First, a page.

MEMBER ITEMS FOR SALE
Custom Knives | Other Knives | General Items
-------------------------------------------
New Posts | New PhotosAll Photos



Go Back   The Knife Network Forums : Knife Making Discussions > Custom Knife Discussion Boards > The S.R. "Steve" Johnson Forum

The S.R. "Steve" Johnson Forum Specialized knife making tips, technique and training for "ultra precision" design work enthusiasts.

Reply
 
Thread Tools Display Modes
  #1  
Old 08-20-2008, 10:51 AM
Schuyler Schuyler is offline
 
Join Date: Sep 2002
Posts: 6
Dyed amber stag

Steve,

At the Guild Show I picked up a few pieces of that dyed amber stag from Culpepper. I know you use that on some of your knives and I am wondering how you deal with all the excess dye/oil/residue covering the stag? I haven't used it before.

Thanks.
Reply With Quote
  #2  
Old 08-20-2008, 11:15 AM
Steve's Avatar
Steve Steve is offline
Moderator
 
Join Date: Jun 2002
Location: Manti, Utah USA
Posts: 1,244
You just have to rub it off, thoroughly, with an old towel, until it doesn't come off on your hands, or not so much at least. Use surgical gloves, or your hands will be red! I used to get my kids to do it. I've heard of some cleaning it with paint thinner, acetone, or lacquer thinner, also.

Make sure the interior of the stag matches, as well as the outside, or bark, since often, one piece will absorb more, or less, dye than the other and they won't be close in color. Just grind off a little corner of the stag surface and see how they match. They can change color in an hour, as the dye soaks back into the ground-off spot, especially if you use a belt that gets it a bit hot, so wait a little before you decide whether they are close enough matches to use on a knife, or not. If they don't match, just get another piece with the same color, shape and texture and try again, putting the non-matching piece aside, as eventually you'll get a piece that matches it.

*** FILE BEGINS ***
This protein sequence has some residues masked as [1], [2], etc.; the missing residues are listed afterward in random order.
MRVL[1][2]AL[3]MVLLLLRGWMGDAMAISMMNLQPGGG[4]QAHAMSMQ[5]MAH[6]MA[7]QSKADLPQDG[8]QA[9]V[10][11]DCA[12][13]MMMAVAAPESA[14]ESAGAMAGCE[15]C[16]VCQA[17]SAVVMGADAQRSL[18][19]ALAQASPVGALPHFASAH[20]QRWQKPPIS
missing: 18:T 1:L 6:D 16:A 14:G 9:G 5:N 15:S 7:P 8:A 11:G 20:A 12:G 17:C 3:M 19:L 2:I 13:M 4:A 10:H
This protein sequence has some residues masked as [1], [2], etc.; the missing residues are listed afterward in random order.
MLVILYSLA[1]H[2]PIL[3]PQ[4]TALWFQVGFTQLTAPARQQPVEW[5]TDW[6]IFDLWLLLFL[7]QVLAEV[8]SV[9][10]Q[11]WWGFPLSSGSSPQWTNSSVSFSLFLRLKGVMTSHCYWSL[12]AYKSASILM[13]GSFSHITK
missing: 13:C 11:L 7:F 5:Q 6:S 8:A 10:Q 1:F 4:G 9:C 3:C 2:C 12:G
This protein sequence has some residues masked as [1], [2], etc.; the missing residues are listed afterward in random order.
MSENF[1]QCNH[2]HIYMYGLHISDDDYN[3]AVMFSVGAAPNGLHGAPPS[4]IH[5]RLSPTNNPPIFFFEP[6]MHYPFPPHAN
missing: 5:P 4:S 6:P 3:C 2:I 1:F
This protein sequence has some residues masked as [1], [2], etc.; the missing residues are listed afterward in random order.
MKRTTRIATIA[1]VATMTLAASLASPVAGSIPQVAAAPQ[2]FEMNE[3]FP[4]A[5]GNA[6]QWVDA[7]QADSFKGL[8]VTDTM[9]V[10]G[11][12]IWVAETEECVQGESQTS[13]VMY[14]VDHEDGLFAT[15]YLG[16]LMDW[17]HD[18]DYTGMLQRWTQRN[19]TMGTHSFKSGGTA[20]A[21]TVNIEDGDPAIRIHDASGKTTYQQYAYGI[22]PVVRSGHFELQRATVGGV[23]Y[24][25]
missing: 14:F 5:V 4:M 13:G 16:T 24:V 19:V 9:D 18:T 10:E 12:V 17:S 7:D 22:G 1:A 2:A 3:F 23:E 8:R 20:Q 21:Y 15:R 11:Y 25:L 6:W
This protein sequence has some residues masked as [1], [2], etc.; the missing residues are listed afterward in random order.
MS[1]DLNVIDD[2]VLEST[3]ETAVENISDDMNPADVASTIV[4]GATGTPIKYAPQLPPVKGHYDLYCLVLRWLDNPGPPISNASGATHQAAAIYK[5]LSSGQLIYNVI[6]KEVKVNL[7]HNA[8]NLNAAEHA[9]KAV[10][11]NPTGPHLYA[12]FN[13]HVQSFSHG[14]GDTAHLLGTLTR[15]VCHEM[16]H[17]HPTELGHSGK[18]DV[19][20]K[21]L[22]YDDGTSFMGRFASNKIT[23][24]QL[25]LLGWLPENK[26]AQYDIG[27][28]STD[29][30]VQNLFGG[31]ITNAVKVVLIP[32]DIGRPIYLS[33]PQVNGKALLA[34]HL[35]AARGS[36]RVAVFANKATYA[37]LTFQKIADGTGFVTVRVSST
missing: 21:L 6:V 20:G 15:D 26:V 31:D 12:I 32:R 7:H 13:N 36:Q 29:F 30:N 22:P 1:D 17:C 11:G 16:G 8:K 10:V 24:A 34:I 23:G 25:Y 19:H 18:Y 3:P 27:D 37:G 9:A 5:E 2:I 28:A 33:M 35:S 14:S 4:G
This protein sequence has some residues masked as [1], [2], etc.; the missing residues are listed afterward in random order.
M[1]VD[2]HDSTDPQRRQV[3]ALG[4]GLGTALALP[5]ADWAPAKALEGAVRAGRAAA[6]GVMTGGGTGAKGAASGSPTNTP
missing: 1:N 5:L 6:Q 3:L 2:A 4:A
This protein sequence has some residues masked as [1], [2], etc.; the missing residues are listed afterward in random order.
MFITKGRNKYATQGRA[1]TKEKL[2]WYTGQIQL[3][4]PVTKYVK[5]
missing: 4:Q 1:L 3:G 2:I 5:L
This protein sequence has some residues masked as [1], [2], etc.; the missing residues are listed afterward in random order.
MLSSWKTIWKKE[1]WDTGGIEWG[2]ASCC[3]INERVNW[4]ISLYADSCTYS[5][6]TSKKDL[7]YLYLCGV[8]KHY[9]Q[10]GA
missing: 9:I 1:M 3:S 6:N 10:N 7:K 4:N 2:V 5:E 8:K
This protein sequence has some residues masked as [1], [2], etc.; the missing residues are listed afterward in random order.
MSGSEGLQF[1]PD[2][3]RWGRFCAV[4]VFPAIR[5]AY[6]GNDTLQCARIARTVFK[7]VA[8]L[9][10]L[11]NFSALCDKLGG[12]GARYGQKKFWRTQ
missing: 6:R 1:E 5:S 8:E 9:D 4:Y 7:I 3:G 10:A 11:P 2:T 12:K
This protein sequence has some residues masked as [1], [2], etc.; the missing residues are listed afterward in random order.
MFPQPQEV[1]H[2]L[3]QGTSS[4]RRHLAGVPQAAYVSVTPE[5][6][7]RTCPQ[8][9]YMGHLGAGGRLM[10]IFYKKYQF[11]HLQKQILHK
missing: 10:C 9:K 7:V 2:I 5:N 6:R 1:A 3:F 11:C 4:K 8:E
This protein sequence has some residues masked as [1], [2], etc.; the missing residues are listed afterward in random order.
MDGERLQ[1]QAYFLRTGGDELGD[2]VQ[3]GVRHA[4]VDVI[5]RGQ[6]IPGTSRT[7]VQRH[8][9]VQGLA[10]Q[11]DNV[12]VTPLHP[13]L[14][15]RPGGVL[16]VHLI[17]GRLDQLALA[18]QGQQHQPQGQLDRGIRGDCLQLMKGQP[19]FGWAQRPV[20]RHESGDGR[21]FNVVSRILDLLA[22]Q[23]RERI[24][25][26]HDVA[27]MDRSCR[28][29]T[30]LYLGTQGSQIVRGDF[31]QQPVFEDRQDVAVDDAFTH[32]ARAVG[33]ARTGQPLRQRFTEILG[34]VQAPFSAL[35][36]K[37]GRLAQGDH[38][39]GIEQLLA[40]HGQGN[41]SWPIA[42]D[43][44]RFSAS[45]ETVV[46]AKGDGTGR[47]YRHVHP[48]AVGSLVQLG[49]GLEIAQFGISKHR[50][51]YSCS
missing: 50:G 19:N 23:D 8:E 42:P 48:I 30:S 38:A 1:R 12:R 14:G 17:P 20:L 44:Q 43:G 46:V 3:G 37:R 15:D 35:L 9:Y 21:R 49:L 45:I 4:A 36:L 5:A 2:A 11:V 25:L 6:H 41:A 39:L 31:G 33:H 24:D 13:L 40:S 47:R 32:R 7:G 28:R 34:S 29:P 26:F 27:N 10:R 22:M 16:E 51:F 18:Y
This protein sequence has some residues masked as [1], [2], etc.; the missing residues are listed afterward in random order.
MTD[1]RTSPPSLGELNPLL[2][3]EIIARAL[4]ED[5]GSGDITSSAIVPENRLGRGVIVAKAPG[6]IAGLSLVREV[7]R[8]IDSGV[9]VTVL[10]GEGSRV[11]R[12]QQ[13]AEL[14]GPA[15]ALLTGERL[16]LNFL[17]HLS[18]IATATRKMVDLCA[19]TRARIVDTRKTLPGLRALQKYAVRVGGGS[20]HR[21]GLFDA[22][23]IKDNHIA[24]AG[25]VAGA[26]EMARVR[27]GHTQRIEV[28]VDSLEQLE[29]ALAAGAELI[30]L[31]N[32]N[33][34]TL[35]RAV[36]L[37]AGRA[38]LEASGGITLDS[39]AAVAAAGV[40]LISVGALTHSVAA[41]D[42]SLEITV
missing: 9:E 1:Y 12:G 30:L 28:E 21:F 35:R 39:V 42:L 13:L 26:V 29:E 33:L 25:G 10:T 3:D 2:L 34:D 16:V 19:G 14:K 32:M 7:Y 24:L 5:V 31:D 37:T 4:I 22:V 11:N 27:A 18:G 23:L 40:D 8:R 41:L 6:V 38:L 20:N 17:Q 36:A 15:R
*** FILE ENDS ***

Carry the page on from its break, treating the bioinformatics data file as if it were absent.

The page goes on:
By the way, Fast Orange hand cleaner will take that dye off of your hands better than anything I've tried.


__________________

http://www.srjknives.com
NRA Endowment Member
Knifemakers' Guild Member since 1971
"May you live all the days of your life." - Jonathan Swift

Last edited by Steve; 08-20-2008 at 01:38 PM.
Reply With Quote
  #3  
Old 08-20-2008, 03:20 PM
Schuyler Schuyler is offline
 
Join Date: Sep 2002
Posts: 6
Thanks Steve. Mine is very knobby surfaced, so I may have to try a solvent and brush to clean it. I wonder about the dye, which appears to be oil-based, affecting the adhesion characteristics of the material.

Yep, Fast Orange seens to work good on lots of stuff. I use it for cleaning epoxy off my hands if I get to it before it sets completely. Guess I should use gloves more often.

Thanks again.
Reply With Quote
  #4  
Old 08-20-2008, 04:22 PM
Steve's Avatar
Steve Steve is offline
Moderator
 
Join Date: Jun 2002
Location: Manti, Utah USA
Posts: 1,244
A fluffy towel will do a pretty good job. I clean mine with acetone, after grinding to thickness on the platen, before assembling. No problems with adhesion, that I've seen. Also, with two SS bolts and a thong tube that's serrated, things seem to hold together, whatever the adhesive.


__________________

http://www.srjknives.com
NRA Endowment Member
Knifemakers' Guild Member since 1971
"May you live all the days of your life." - Jonathan Swift
Reply With Quote
Reply

Tags
knife, knives


Currently Active Users Viewing This Thread: 1 (0 members and 1 guests)
 
Thread Tools
Display Modes

Posting Rules
You may not post new threads
You may not post replies
You may not post attachments
You may not edit your posts

BB code is On
Smilies are On
[IMG] code is On
HTML code is On

Forum Jump


All times are GMT -5. The time now is 09:27 PM.




KNIFENETWORK.COM
Copyright © 2000
? CKK Industries, Inc. ? All Rights Reserved
Powered by ...

Powered by vBulletin® Version 3.8.4
Copyright ©2000 - 2024, Jelsoft Enterprises Ltd.
The Knife Network : All Rights Reserved